Brits dominate first summit finish
LA PLANCHE DES BELLES FILLES SKI STATION, France – With two weeks left in the Tour de France, the two-man showdown that many predicted is taking shape, with Britain’s Bradley Wiggins already in the yellow jersey – and driver’s seat – while Cadel Evans isn’t.
The 31-year-old Briton and his Team Sky dominated the race’s first summit finish Saturday, with Christopher Froome winning Stage 7 ahead of Evans and Wiggins close on the Australian defending champion’s back wheel.
In the 123-mile trek from Tomblaine to La Planche des Belles Filles, Wiggins took the overall lead from Switzerland’s Fabian Cancellara and gave Britain its first yellow jersey in 12 years – and the first for Sky.
“It’s a great day for the team, we won the stage and took the yellow jersey,” Wiggins said in French. “This is my first time in the yellow jersey. It’s incredible – it’s been a dream of mine since I was a kid.”
As the pack disintegrated on the final climb, Evans tried an attack just before the super-steep patch in the last half-mile, but Froome beat him and made it look easy, leading Evans to wonder what he might be in for later.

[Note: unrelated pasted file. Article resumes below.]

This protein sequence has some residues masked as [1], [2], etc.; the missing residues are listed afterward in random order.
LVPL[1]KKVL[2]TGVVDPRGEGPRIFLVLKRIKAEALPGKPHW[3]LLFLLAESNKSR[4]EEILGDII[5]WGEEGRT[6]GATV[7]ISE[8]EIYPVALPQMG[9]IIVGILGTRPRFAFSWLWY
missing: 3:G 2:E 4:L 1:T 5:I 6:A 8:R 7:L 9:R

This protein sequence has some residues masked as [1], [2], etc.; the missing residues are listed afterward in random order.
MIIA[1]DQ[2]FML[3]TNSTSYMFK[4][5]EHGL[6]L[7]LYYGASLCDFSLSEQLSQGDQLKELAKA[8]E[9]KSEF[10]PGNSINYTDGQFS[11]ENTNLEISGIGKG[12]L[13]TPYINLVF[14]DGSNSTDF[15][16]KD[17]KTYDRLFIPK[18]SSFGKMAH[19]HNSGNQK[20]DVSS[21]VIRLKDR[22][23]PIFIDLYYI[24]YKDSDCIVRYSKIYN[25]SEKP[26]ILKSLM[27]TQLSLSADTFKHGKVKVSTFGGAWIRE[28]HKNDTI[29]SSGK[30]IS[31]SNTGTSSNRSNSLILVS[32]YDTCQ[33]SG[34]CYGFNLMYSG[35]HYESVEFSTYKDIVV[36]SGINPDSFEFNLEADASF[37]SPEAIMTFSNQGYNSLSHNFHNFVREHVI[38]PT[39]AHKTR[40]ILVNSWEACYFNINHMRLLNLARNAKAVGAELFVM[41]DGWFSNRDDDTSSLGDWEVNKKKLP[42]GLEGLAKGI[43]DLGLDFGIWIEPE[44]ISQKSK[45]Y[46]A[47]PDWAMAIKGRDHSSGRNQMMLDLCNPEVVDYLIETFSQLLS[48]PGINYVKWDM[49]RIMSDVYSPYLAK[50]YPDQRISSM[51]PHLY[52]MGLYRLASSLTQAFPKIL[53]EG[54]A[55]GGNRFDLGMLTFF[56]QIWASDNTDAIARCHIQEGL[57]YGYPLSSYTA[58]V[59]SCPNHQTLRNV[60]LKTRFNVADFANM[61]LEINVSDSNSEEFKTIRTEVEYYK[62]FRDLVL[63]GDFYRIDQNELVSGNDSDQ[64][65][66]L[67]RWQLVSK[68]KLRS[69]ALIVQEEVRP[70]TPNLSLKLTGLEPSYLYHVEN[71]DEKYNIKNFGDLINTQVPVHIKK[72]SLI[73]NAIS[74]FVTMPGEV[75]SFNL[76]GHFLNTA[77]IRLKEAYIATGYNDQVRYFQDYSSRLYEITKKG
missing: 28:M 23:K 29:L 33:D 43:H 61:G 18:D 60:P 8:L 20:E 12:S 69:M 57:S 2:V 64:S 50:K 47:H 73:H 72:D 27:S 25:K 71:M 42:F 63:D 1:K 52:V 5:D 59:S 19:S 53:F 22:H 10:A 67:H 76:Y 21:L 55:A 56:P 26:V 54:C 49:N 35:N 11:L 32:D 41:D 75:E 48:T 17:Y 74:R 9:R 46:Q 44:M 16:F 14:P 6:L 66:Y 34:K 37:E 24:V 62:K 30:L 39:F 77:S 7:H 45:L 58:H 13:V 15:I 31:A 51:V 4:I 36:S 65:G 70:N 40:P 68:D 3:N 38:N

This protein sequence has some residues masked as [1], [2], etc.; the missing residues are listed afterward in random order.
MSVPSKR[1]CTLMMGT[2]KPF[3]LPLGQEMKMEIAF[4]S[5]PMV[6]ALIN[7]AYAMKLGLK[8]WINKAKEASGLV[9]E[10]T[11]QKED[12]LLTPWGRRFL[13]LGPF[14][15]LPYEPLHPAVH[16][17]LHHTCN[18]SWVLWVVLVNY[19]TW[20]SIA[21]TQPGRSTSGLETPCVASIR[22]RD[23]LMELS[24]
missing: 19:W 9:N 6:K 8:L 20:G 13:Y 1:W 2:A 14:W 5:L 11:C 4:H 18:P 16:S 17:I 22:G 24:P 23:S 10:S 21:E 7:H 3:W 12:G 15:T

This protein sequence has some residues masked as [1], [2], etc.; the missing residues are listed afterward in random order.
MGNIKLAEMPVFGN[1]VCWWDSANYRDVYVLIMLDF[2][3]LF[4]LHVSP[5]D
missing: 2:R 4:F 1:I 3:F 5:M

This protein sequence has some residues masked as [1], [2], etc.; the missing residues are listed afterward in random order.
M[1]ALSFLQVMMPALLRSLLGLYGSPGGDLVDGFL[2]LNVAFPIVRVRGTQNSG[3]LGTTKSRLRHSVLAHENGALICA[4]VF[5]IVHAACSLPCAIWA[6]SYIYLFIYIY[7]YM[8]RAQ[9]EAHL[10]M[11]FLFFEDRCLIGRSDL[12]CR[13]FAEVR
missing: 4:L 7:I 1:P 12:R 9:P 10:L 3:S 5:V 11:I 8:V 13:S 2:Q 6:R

Cancellara, a time-trial and one-day classics specialist who had worn yellow since winning the prologue a week ago, was 1 minute, 52 seconds behind Froome – but more important, 1:50 back of Wiggins.
The Sky leader, who began the day 7 seconds behind Cancellara in second place, leads Evans by 10 seconds. Vincenzo Nibali of Italy was fourth to climb to third overall, 16 seconds behind.
Wiggins, a three-time Olympic track gold medalist looking to become Britain’s first Tour champion, became the prerace favorite after winning the Paris-Nice, Tour de Romandie and Criterium du Dauphine stage races this year.
Wiggins has more breathing room than Cancellara when he was leader. Only five riders are within a minute of Wiggins, including Denis Menchov of Russia, who won the 2009 Giro d’Italia and the Spanish Vuelta – twice. The Swiss rider, by contrast, had had 22 riders within 48 seconds of his lead as Saturday’s stage began.
With two time trials and more climbing days in the Alps and Pyrenees still to come, Wiggins played down speculation that he might’ve taken the lead too early.
“You can’t get too cocky in this race and choose when you take the yellow jersey. I’d much rather be in yellow than in hospital – like half the peloton,” he said, referring to injuries from crashes.